Introduction: Music Reactive Mood Lights
Intro and Background.
Back in freshman year (Spring of 2019), I wanted to spruce up my dorm room. I came up with the idea of building my own mood lights which would react to the music I listened to on my headphones. Frankly, I had no particular inspiration, I just thought they looked cool. In the heat of finals season, I cobbled together an LED strip controller that could react to audio. It worked, but it was just a breadboard setup, far from anything complete or permanent. Time passed, homework piled up, and that project sank deeper and deeper into my box of unfinished things.
Then the quarantine struck.
I gained enough time to pursue the things I like and the energy to complete projects of days past. Thus, that lonely breadboard was rescued from the bottom of my pile and this project was finally (well, mostly) completed.
This is not a full fledged product, evident by the cardboard and shoddy programming, but a fun little decoration nonetheless.
(This Instructable is not as detailed, mostly due to how long ago this device was made.)
Basic circuit knowledge and experience programming Arduino.
Note to Maker (You):
The mood lights that you will make will almost certainly not match what I have. Treat this Instructable more as a suggestion and put your own spin on it!
- Teensy++ 2.0 (or whatever Arduino you have)
- Various resistors
- Various switches
- Various capacitors
- 3.5 mm jack (male or female)
- Potentiometers (or Encoders)
- Audio Amplifier IC
- Addressable LED strips
- Headphone Splitter
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Step 1: Plan Out and Breadboard
The first step for any good project is to set up your requirements. This step is fairly open ended. It's up to you to make it as simple or complex as you want.
- Control an addressable LED strip for mood lighting
- Have an Audio reactive mode
- Have a Static RGB mode - when I just want to see still lighting
- Have a selector switch for swapping between modes
- Have potentiometers for controlling RGB mode
- Have a screw terminal to attach a 5V supply to
Once you've defined your requirements, the next thing to do is to determine what components you need and breadboard them out. Take my system diagram above as a guide! Testing is a critical step to work out bugs, to ensure the components work together, and to avoid time consuming mistakes.
Why a voltage divider for the audio input?
You might have noticed that there is a voltage divider on the audio signal input line. This is to account for one of the limitations of the ADCs of Arduinos: The ADC can only read voltages between 0 - 5V. Since an audio signal is AC, it will have parts where it goes negative. We obviously don't want this negative voltage reaching the input pin, therefore we offset the signal with the voltage divider and keep it centered at 2.5V.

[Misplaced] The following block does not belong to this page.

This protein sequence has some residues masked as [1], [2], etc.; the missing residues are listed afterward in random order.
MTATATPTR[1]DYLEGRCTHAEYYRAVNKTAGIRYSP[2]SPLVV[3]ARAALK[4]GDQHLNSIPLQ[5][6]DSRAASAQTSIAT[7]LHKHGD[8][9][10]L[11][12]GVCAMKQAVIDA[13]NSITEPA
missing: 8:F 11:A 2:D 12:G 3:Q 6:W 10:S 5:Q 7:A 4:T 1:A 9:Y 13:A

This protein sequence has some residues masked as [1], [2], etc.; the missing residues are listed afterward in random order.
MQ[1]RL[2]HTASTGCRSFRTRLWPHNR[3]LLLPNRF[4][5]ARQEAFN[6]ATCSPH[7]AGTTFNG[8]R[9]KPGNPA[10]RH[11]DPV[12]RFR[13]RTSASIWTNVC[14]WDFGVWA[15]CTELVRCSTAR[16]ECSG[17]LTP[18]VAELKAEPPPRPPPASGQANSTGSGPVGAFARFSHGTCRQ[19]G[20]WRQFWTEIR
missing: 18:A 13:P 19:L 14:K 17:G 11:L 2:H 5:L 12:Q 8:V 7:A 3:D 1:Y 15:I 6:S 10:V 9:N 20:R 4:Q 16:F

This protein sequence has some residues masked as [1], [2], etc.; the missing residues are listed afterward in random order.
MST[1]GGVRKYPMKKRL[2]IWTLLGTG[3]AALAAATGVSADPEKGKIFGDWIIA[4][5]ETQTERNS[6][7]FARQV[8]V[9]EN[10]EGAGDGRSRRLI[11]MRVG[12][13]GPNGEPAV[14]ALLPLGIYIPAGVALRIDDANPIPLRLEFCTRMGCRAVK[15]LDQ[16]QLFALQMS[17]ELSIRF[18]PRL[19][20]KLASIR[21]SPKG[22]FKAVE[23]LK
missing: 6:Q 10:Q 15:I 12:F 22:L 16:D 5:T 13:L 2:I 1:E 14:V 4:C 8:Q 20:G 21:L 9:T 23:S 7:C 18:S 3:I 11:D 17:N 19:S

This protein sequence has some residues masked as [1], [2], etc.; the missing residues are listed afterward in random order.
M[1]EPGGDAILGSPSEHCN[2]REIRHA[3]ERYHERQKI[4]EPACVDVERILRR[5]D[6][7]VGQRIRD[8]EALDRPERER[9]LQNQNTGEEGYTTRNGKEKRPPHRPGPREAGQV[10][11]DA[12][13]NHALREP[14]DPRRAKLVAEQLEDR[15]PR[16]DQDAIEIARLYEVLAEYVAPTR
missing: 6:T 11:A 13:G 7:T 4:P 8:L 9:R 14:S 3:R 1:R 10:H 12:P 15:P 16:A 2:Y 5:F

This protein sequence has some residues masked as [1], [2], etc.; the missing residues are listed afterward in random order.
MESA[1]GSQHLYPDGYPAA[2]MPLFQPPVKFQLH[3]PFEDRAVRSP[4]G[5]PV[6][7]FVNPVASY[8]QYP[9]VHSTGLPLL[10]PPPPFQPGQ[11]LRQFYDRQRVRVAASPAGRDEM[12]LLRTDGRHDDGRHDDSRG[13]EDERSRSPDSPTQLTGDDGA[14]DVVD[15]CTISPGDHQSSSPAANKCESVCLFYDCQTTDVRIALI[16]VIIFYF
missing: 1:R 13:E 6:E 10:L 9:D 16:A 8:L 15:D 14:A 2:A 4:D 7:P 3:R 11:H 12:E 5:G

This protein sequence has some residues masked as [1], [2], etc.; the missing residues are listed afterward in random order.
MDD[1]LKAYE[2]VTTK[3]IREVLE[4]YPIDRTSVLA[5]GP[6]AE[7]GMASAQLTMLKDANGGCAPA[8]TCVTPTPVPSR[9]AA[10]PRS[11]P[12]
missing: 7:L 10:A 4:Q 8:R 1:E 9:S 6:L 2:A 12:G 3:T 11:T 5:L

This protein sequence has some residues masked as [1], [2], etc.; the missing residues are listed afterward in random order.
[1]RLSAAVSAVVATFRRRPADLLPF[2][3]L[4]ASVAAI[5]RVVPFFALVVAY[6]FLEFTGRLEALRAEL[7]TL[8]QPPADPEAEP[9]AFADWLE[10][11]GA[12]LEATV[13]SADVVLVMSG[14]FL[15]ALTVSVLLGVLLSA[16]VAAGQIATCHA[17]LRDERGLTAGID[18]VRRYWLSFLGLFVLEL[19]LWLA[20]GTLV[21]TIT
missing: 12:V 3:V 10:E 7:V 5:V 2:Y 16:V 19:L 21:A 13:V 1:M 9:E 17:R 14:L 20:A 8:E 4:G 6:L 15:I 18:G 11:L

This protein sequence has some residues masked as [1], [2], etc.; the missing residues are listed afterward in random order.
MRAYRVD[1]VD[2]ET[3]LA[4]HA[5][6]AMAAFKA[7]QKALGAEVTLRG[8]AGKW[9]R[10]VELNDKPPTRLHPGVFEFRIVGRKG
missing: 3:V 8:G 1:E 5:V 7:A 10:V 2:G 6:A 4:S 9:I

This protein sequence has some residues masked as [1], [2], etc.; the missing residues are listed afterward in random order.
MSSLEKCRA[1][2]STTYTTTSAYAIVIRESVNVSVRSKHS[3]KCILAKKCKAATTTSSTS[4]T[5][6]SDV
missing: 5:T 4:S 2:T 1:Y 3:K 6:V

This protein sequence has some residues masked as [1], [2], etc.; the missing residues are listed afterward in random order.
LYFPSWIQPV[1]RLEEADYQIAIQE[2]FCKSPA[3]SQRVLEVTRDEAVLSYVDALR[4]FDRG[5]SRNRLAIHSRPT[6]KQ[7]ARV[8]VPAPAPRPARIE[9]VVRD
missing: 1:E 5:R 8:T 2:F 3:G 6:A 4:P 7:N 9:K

Why an amplifier?
I discovered that, when I used headphones or speakers with my breadboard setup, the signal was too weak to be processed by the Arduino. Adding an amplifier solved that issue. As you can see, testing beforehand is important!
Step 2: Program
This code provided is what I used in my mood lights. You will definitely not use this code without tweaking it, due to differing hardware and board layouts. Take it more as an example to see how the libraries are utilized.
Fastled.h (For addressable LED control)
fix_fft.h (For an even faster fourier transform. This was necessary since other fourier transform libraries were too slow. The speed problem could possibly be circumvented with a faster microcontroller like an ESP32.)
Step 3: Perfboard It
If you got the knowledge, I highly recommend designing a PCB instead of a perfboard. It's a far less tedious soldering process. I can't detail every solder joint I made, but here are a few key tips:
Lay out your components on your perfboard to pre-fit them. This will save you a lot of headaches.
Put a bypass capacitor on your power rail to mitigate the effects of spikes in power draw.
Take advantage of the extra lead length offered by the through-hole capacitors and resistors. Use them to connect other points on your board.
Use female PWM connectors and male header pins for easy removal/attachment of components.
Use solid core wire when you can. It's easier to put into through-holes.
Step 4: Build Enclosure
It's time to build the enclosure for your new perfboard/PCB. I used cut cardboard because it was the best thing I had on hand. If you have a 3D printer or some other method, that's also good!
Use calipers to measure out the dimensions of your board, especially if you're cadding a case.
If using cardboard
Always leave a little bit of leeway when cutting. You can always cut more, but you can never reattach.
Use a small knife or exacto knife. A small blade is key for making precise, well-fitting holes.
Step 5: Enjoy
Have fun with your new mood lights!
Things to expand on:
Making a proper case?
More patterns or modes?
A faster microcontroller?
Participated in the
Finish It Already Speed Challenge